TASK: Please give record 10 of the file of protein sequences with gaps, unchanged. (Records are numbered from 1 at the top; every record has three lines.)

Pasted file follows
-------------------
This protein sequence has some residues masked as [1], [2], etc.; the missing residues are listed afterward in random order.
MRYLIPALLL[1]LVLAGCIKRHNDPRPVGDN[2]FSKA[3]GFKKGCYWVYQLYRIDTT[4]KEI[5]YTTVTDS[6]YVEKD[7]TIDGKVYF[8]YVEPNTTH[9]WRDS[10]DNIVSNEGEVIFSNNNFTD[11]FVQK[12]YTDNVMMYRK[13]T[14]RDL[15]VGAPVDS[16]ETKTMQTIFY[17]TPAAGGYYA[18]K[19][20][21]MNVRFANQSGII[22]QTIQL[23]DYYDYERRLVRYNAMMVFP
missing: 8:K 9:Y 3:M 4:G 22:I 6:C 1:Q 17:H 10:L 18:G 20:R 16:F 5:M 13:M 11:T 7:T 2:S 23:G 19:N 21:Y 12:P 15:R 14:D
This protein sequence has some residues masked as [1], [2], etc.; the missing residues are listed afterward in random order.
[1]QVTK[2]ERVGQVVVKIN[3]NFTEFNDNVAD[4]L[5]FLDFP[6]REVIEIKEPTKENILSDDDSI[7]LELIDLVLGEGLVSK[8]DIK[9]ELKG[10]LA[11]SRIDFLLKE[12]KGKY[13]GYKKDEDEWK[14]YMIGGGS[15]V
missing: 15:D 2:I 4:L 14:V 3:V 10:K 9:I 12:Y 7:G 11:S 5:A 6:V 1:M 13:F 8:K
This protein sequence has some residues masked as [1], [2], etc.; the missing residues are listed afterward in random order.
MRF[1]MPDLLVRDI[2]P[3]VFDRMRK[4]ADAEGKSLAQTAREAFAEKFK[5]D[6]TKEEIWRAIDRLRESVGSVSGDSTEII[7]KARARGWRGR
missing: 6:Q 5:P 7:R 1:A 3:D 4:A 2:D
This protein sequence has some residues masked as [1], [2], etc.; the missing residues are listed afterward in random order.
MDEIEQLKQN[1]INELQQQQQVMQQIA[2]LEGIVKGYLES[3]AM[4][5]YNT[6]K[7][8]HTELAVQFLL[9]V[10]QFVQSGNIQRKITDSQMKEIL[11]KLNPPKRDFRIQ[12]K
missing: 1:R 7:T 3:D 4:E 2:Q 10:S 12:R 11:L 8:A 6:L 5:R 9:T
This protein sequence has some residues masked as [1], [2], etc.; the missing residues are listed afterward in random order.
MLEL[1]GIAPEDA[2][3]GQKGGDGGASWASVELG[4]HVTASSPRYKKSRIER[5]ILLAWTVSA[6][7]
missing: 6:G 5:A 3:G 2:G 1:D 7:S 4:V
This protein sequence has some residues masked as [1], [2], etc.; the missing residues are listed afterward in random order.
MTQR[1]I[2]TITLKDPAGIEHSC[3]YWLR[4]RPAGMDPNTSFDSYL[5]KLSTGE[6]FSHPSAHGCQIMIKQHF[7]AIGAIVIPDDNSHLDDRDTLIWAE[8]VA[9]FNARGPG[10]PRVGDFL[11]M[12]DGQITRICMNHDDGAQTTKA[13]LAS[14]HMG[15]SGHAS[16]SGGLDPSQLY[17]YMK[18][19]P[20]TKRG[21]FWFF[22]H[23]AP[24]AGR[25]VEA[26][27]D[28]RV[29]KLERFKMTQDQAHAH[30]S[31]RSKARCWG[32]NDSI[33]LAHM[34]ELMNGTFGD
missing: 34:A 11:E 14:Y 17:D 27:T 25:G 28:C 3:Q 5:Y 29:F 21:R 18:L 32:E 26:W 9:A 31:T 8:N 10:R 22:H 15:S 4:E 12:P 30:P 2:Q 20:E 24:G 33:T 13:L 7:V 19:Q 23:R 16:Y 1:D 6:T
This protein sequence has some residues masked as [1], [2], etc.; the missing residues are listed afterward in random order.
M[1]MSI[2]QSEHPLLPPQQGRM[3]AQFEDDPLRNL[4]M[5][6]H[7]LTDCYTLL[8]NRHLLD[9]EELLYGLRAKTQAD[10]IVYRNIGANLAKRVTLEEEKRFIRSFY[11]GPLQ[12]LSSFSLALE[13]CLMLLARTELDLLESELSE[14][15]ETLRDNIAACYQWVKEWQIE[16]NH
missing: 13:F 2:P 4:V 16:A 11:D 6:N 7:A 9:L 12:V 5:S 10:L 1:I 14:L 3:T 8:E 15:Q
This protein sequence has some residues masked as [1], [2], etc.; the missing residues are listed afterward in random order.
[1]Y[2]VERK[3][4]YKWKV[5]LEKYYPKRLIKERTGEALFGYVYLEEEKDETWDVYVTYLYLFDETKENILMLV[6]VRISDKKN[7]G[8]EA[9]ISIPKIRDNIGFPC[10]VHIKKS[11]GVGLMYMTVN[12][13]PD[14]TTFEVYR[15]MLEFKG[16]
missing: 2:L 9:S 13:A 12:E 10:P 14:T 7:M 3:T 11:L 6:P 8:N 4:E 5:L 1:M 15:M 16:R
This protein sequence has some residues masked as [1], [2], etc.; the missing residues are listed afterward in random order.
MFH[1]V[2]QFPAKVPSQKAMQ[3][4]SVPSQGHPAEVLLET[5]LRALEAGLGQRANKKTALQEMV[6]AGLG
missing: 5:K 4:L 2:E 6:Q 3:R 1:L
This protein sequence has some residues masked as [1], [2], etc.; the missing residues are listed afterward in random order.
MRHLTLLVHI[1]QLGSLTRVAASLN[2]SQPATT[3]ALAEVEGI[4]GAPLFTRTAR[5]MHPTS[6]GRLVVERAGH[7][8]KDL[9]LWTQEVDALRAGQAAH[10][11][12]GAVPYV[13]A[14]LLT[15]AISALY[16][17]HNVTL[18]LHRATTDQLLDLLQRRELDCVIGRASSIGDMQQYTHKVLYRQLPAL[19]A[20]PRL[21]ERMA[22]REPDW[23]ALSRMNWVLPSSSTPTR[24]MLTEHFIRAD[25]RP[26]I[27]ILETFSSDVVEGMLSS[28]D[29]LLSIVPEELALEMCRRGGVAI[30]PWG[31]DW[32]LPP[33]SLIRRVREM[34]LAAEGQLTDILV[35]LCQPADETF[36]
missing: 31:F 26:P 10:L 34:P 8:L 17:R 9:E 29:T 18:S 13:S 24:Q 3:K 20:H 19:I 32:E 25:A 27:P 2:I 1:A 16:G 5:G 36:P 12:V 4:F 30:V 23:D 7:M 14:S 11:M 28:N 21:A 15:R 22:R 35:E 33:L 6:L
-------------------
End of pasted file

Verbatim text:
This protein sequence has some residues masked as [1], [2], etc.; the missing residues are listed afterward in random order.
MRHLTLLVHI[1]QLGSLTRVAASLN[2]SQPATT[3]ALAEVEGI[4]GAPLFTRTAR[5]MHPTS[6]GRLVVERAGH[7][8]KDL[9]LWTQEVDALRAGQAAH[10][11][12]GAVPYV[13]A[14]LLT[15]AISALY[16][17]HNVTL[18]LHRATTDQLLDLLQRRELDCVIGRASSIGDMQQYTHKVLYRQLPAL[19]A[20]PRL[21]ERMA[22]REPDW[23]ALSRMNWVLPSSSTPTR[24]MLTEHFIRAD[25]RP[26]I[27]ILETFSSDVVEGMLSS[28]D[29]LLSIVPEELALEMCRRGGVAI[30]PWG[31]DW[32]LPP[33]SLIRRVREM[34]LAAEGQLTDILV[35]LCQPADETF[36]
missing: 31:F 26:P 10:L 34:P 8:L 17:R 9:E 29:T 18:S 13:S 24:Q 3:K 20:H 19:I 32:E 25:A 27:P 2:I 1:A 16:G 5:G 36:P 12:V 4:F 30:V 23:D 7:M 14:S 11:M 28:N 21:A 15:R 22:R 35:E 33:L 6:L